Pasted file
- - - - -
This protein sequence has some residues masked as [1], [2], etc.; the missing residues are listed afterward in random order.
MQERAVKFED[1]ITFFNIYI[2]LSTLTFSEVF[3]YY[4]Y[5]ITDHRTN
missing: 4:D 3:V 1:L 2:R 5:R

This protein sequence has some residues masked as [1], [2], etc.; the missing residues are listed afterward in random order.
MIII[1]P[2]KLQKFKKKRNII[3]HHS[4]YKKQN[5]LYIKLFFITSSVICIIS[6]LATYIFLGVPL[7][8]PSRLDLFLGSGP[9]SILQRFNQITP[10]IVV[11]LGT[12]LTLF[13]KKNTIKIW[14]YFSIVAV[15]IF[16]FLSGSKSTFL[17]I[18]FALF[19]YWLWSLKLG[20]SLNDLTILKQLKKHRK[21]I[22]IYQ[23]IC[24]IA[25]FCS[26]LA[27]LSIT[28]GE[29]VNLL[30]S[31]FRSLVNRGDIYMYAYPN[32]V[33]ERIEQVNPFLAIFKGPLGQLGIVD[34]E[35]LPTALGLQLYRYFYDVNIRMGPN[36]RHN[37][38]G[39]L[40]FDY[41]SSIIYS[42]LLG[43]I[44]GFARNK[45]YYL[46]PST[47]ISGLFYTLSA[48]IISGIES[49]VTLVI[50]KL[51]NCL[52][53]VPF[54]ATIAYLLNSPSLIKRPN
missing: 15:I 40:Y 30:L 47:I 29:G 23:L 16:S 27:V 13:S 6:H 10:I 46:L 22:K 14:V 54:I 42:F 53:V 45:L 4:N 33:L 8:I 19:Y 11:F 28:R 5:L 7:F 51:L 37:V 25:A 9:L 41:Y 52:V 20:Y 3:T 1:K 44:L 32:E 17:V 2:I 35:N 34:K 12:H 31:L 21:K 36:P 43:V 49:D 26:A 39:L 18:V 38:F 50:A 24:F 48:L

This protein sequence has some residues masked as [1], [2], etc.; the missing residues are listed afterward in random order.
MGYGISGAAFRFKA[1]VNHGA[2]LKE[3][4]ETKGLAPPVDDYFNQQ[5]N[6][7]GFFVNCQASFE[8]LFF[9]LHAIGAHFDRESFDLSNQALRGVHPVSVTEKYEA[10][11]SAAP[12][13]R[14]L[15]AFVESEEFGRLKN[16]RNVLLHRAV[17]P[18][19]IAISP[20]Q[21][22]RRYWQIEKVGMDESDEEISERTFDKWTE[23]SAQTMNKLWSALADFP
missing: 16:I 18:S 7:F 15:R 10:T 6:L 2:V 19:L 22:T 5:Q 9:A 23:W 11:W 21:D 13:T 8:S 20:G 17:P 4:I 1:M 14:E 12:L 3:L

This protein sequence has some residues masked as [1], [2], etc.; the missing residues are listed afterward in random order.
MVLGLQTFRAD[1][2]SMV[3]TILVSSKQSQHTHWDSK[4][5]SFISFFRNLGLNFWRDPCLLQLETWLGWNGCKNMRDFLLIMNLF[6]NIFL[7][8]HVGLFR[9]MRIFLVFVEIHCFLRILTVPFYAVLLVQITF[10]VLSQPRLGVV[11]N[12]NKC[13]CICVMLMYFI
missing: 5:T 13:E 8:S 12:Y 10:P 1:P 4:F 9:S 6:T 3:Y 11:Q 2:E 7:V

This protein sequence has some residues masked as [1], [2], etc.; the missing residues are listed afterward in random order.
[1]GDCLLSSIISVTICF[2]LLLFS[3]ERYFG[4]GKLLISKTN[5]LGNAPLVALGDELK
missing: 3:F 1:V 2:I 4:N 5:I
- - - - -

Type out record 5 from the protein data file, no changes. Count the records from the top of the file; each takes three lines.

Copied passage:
This protein sequence has some residues masked as [1], [2], etc.; the missing residues are listed afterward in random order.
[1]GDCLLSSIISVTICF[2]LLLFS[3]ERYFG[4]GKLLISKTN[5]LGNAPLVALGDELK
missing: 3:F 1:V 2:I 4:N 5:I